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Engagement Is a Means, Not an End

Original Content Publication Date: 02/22/2016


At one global B2B sales organization, sales people perennially complained about the burden of filing detailed reports on sales calls to accounts and prospects alike. We could sell more if you made us report less, said the sales force. Free us up to sell. Make reporting less burdensome. Empower us. So, both as a test and as a demonstration that it took its sales team seriously, the company changed reporting requirements for a few geographies and product lines. The result? Sales increased for a handful of high performers; held steady for the overwhelming majority; and measurably dropped for about 20% of the participants. Freeing up top salespeople was a terrific investment; empowering average and/or typical salespeople delivered a poor ROI.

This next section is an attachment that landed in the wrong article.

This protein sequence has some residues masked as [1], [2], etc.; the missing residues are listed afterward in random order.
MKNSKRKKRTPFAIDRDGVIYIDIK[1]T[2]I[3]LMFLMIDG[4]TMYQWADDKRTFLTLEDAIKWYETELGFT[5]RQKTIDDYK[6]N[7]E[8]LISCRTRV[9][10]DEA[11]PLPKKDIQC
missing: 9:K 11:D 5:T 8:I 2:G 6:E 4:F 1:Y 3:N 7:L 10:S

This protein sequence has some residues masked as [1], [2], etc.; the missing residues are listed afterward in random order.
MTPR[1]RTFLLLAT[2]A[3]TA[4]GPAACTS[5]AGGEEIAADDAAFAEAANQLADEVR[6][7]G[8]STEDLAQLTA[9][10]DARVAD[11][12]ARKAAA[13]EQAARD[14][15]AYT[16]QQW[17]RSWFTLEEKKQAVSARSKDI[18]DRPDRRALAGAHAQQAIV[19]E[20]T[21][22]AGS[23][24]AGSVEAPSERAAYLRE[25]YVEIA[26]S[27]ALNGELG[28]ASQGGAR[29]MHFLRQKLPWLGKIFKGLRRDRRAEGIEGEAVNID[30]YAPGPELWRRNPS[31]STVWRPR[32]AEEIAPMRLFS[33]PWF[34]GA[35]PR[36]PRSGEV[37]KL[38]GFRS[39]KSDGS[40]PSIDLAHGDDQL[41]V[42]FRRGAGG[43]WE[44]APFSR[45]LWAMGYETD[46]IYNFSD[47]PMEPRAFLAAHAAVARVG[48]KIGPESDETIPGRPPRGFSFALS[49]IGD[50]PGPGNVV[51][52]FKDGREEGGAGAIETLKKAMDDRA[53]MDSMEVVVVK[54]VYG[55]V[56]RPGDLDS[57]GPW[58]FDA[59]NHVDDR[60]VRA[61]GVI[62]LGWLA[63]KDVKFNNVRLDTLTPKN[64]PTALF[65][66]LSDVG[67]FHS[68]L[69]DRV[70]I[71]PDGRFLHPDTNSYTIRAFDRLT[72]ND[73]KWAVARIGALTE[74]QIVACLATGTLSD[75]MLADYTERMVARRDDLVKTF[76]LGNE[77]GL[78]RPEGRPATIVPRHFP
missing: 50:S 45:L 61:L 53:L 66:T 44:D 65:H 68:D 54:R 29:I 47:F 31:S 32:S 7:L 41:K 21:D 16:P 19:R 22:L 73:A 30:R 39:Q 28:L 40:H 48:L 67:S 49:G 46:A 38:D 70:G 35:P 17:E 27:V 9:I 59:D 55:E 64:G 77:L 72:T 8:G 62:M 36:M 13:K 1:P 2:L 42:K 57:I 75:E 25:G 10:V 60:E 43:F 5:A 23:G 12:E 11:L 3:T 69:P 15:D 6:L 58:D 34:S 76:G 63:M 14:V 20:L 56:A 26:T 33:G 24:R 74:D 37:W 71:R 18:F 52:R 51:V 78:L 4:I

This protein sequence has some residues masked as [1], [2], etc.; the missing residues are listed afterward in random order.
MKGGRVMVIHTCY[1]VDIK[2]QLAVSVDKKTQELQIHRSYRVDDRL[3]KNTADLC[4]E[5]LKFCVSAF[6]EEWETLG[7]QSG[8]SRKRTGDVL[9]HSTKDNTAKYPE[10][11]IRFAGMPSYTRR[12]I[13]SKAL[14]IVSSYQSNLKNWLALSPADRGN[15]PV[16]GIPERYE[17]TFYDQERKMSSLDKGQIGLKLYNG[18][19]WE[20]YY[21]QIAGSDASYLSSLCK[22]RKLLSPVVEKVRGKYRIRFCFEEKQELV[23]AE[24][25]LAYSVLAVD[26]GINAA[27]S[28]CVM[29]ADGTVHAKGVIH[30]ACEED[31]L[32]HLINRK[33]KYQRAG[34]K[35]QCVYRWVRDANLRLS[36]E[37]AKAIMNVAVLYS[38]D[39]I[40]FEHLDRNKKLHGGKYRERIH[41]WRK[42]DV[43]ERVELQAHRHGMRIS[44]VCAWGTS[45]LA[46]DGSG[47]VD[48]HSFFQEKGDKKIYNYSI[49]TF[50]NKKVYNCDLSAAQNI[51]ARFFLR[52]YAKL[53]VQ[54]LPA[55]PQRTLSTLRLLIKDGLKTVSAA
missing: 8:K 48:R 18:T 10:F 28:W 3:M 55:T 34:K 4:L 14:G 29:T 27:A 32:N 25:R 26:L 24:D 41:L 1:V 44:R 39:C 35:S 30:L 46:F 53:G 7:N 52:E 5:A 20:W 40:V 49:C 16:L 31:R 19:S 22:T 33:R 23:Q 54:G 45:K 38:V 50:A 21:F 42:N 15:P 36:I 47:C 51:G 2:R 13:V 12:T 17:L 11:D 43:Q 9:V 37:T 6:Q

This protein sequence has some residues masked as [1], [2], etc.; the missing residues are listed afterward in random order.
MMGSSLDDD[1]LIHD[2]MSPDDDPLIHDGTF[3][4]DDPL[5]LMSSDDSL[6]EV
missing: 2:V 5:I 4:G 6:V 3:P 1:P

Key Points

  • Empowerment boosted sales for only a sliver of the force; it had no positive productivity benefit for the rest.
  • Reviews of the empowerent initiative suggested that marketing and customer service were hurt by the lack of detailed sales reports for those accounts.
  • Average salespeople proved more dependent on past reports for their effectiveness than they had acknowledged.

Discussion Questions

  1. Why did empowerment lead to decreased performance for some employees?
  2. What can a manager do to find the right mix of compliance and empowerment? 
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